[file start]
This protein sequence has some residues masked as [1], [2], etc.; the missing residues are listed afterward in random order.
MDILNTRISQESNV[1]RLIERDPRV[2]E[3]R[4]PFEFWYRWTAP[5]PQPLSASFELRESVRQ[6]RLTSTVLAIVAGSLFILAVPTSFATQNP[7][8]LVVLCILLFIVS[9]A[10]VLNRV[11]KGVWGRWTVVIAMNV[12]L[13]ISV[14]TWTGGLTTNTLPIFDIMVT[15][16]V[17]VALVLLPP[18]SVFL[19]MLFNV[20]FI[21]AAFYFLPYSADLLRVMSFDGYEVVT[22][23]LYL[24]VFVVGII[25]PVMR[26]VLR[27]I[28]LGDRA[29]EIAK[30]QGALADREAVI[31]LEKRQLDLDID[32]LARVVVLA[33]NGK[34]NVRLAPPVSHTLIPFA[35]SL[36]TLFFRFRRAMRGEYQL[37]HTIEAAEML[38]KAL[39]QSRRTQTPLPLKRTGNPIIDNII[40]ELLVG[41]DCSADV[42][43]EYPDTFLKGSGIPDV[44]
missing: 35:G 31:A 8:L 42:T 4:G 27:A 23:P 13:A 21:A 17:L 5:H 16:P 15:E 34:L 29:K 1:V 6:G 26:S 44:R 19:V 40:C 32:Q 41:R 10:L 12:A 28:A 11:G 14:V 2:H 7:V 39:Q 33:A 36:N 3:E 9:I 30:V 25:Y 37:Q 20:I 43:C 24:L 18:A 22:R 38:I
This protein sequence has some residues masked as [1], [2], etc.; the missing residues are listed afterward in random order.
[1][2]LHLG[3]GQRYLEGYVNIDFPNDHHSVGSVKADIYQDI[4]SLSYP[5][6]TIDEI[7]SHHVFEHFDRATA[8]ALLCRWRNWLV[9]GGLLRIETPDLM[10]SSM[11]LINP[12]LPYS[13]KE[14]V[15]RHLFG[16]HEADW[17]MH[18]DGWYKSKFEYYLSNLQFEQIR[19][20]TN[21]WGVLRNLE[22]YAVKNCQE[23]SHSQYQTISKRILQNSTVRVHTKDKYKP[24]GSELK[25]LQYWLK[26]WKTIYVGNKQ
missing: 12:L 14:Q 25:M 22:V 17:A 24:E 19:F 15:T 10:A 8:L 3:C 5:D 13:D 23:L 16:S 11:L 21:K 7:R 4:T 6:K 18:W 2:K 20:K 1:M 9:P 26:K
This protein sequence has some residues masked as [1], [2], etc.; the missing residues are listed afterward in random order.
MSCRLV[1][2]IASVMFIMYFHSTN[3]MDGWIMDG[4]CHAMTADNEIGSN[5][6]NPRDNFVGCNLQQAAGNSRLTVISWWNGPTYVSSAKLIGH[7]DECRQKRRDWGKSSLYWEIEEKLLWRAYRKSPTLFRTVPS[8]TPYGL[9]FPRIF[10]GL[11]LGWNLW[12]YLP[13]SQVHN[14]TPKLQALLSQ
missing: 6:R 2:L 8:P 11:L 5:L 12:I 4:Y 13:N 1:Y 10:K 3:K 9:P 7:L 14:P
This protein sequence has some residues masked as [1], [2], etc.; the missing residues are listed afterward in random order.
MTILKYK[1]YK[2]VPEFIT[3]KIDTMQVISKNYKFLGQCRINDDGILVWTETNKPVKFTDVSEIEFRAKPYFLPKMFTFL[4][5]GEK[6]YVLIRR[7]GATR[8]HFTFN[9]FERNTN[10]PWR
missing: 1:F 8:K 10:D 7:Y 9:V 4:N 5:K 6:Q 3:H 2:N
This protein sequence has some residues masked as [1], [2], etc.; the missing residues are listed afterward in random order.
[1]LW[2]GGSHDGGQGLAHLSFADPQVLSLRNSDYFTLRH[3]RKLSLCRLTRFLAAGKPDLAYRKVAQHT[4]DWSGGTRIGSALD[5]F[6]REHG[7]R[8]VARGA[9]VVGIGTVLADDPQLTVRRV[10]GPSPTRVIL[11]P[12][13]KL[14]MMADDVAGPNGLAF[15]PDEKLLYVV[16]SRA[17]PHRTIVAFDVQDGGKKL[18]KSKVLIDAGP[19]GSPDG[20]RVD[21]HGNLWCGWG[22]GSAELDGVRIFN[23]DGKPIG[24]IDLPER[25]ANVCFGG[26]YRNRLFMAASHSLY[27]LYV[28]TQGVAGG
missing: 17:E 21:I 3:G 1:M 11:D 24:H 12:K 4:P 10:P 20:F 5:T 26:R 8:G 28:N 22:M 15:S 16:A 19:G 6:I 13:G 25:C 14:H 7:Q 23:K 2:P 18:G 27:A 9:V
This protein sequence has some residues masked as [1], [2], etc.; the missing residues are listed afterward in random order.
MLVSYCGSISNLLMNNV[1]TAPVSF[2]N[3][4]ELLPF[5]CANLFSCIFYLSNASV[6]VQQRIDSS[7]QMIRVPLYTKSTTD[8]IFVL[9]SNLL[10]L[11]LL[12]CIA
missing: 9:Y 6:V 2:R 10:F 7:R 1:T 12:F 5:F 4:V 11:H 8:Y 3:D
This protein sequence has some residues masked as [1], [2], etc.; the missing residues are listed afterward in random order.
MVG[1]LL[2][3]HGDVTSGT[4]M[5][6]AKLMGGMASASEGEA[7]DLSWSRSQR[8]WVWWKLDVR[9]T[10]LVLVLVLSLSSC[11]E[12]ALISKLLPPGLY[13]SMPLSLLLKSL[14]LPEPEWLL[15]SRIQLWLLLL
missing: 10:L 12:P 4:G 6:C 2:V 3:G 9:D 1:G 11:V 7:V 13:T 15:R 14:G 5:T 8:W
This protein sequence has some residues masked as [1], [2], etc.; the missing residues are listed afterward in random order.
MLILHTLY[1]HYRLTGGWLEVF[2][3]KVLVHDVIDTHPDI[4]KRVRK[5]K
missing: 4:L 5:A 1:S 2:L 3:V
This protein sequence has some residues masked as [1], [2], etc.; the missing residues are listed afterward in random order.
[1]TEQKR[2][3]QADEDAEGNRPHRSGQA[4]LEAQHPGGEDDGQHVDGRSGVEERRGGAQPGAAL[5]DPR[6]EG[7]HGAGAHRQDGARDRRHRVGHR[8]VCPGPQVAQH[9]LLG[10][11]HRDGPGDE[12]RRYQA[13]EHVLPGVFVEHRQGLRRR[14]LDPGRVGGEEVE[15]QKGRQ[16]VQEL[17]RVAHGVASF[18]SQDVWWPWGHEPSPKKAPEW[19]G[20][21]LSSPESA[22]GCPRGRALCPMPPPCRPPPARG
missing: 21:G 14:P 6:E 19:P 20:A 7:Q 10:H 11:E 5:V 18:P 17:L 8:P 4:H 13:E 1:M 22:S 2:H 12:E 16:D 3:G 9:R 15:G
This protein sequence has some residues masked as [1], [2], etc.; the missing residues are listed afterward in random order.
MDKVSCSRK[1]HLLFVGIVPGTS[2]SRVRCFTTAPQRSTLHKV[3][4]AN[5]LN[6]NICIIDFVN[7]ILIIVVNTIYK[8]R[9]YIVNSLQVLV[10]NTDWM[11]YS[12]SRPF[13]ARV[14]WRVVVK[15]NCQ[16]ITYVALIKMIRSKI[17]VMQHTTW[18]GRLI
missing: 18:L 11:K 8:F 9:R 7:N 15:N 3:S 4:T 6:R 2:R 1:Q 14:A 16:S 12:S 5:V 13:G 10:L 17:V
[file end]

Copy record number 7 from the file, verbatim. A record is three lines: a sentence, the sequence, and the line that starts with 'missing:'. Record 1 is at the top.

This protein sequence has some residues masked as [1], [2], etc.; the missing residues are listed afterward in random order.
MVG[1]LL[2][3]HGDVTSGT[4]M[5][6]AKLMGGMASASEGEA[7]DLSWSRSQR[8]WVWWKLDVR[9]T[10]LVLVLVLSLSSC[11]E[12]ALISKLLPPGLY[13]SMPLSLLLKSL[14]LPEPEWLL[15]SRIQLWLLLL
missing: 10:L 12:P 4:G 6:C 2:V 3:G 9:D 1:G 11:V 7:V 13:T 15:R 14:G 5:T 8:W